), debt avoidance wasn't merely a strategy for managing its own balance sheet. It was a way of life that pervaded the company's dealmaking culture. Consider Enron Energy Services, which managed energy needs and equipment for big corporate customers. The company held regular seminars to teach EES employees how to use complex financial vehicles to woo customers, manage earnings, and, naturally, keep debt off balance sheets at Enron and its clients. Former Enron executive Michael R. Boutcher recalls a class on structured finance that described the financings as "accounting nirvana"--able to not only get debt off the books but even out of accounting footnotes.
No one is claiming that these structures were akin to the off-balance-sheet partnerships at the heart of Enron's accounting scandal. These deals gave tax and other benefits to customers who outsourced their energy management to Enron. But they certainly highlight Enron's aggressive philosophy of leveraging its financial acumen. Boutcher, manager of business development at EES until Enron's December collapse, says that creating complex financings with clients was standard practice. And, he says, Enron used them far more aggressively than its rivals. "We could always sweeten the pot, and the objective was to beat out anybody that was competing against us," says Boutcher. An Enron spokeswoman says such equipment financing was common in the industry. But several rivals disagree.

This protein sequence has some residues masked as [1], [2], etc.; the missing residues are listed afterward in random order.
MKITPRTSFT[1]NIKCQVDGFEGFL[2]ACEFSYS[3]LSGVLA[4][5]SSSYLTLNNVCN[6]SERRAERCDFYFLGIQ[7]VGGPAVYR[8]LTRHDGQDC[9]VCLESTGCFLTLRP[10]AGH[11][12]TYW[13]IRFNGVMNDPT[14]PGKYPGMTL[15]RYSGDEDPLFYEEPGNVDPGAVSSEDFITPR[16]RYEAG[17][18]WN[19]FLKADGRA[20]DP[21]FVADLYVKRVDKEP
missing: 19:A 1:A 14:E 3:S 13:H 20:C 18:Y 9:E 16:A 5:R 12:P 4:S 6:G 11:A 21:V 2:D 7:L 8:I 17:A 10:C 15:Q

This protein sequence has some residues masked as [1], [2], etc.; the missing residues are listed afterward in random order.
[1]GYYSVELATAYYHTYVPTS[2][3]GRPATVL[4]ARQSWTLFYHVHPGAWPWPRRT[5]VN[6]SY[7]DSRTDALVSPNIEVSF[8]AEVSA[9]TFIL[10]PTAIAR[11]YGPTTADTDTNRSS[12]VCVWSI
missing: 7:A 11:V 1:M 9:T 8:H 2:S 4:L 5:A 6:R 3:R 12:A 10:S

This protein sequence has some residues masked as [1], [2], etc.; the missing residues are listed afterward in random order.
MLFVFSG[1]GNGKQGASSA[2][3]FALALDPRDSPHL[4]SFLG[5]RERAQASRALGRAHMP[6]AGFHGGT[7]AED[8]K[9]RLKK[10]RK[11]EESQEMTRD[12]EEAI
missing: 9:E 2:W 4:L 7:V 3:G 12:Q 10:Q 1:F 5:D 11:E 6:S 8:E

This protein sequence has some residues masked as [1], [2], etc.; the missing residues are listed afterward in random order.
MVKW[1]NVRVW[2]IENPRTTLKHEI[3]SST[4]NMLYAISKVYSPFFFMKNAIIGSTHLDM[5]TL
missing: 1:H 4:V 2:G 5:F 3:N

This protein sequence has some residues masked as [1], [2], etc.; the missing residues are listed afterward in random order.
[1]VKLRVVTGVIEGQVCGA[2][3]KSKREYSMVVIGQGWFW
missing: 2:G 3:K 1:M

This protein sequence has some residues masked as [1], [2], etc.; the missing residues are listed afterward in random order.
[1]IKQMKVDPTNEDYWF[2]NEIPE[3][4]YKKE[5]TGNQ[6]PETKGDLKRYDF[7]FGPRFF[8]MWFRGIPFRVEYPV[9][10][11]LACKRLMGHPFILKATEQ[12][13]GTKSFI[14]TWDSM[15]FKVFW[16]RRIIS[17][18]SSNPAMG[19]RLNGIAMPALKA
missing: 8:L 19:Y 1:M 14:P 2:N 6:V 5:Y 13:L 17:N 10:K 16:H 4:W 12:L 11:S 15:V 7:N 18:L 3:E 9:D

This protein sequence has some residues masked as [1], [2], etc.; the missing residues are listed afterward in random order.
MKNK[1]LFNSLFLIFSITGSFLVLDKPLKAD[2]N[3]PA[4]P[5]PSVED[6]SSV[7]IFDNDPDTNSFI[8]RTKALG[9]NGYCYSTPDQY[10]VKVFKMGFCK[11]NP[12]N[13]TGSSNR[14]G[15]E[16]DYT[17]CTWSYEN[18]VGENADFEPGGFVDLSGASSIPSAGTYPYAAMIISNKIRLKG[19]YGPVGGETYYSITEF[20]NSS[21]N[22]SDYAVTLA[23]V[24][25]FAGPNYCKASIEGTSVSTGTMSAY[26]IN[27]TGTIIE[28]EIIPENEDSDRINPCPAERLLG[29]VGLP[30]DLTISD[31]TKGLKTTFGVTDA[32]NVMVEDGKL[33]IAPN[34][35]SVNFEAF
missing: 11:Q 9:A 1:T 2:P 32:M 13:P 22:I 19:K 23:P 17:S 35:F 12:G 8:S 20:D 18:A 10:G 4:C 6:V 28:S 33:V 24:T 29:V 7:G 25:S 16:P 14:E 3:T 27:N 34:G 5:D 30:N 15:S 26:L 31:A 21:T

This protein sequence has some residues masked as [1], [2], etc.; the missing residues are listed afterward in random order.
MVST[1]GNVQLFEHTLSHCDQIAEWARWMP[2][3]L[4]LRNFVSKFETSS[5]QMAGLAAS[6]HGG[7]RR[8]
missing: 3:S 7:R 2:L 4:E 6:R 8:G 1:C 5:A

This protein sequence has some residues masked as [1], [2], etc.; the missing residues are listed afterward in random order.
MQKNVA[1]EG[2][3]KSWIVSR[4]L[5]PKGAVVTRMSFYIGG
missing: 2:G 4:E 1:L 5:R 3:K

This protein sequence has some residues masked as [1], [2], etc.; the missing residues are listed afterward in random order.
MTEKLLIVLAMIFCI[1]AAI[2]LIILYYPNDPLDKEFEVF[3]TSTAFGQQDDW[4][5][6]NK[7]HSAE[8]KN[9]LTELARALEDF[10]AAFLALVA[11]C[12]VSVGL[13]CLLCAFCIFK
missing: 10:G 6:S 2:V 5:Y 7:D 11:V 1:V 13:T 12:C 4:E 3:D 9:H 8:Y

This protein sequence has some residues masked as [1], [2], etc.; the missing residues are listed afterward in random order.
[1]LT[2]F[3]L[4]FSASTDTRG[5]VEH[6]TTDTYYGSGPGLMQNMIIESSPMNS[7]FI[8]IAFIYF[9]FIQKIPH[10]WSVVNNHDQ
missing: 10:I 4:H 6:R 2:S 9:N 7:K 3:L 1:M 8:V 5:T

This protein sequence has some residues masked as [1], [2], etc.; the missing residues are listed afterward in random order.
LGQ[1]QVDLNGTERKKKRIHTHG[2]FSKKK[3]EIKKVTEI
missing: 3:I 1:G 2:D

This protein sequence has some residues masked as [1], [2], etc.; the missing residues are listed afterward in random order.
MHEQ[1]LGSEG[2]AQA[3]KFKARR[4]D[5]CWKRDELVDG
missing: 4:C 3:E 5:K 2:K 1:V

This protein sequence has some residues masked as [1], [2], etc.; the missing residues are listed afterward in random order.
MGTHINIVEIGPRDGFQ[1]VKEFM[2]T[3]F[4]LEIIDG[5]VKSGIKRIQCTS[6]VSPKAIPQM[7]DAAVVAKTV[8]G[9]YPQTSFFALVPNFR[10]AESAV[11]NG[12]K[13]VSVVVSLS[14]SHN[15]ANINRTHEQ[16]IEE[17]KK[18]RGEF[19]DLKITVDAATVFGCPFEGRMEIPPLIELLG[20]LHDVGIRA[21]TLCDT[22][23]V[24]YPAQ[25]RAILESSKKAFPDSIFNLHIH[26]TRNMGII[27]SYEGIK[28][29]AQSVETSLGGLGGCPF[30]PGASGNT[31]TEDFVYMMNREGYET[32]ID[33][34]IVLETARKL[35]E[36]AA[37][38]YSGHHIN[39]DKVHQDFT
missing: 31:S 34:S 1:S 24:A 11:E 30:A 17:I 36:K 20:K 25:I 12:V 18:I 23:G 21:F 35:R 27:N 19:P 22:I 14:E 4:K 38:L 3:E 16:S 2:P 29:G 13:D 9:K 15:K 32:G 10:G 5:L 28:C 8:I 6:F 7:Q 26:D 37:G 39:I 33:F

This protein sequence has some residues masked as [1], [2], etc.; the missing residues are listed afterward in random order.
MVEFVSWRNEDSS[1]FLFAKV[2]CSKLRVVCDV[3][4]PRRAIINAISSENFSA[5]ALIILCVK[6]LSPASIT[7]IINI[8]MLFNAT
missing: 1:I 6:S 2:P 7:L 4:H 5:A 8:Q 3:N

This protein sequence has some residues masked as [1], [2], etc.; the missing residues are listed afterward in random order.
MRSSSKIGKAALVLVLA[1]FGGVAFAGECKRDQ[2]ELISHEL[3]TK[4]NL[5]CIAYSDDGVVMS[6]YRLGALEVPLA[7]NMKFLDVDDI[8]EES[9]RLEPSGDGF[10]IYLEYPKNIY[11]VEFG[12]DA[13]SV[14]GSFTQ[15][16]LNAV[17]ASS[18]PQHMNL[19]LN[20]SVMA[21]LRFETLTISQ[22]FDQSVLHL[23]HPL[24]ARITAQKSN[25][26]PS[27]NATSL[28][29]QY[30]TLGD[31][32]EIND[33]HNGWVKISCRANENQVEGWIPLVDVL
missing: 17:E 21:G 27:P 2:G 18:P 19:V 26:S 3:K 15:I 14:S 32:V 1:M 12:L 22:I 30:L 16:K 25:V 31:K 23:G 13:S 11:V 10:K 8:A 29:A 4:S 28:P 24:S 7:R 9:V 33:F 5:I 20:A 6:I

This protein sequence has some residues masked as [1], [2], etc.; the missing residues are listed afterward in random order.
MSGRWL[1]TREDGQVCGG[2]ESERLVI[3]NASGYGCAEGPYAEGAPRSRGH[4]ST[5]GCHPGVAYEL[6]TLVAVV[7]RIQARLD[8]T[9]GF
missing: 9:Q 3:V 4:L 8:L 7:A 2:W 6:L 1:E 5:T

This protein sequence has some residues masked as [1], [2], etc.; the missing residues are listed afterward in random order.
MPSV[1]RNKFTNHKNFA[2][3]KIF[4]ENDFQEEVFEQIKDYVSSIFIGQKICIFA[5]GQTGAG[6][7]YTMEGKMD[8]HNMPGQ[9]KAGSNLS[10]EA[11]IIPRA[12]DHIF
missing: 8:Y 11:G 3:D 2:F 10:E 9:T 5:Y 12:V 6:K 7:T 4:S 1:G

In a presentation on Nov. 9, 2000, to some 60 employees in Houston, Boutcher says, a company lawyer explained how structured-finance deals could manage and accelerate earnings for Enron and take debt "off credit" for customers, so that it wouldn't be reflected in credit ratings. The objective laid out in one page of the presentation couldn't have been clearer: "Off credit: Difficult to achieve. ...Must make it look like the company has no financial obligation at all under any circumstances, including default by them."
EES says it never actually did one of the "off-credit" deals. There were some things even Enron couldn't peddle. By Wendy Zellner in Dallas and Michael Arndt in Chicago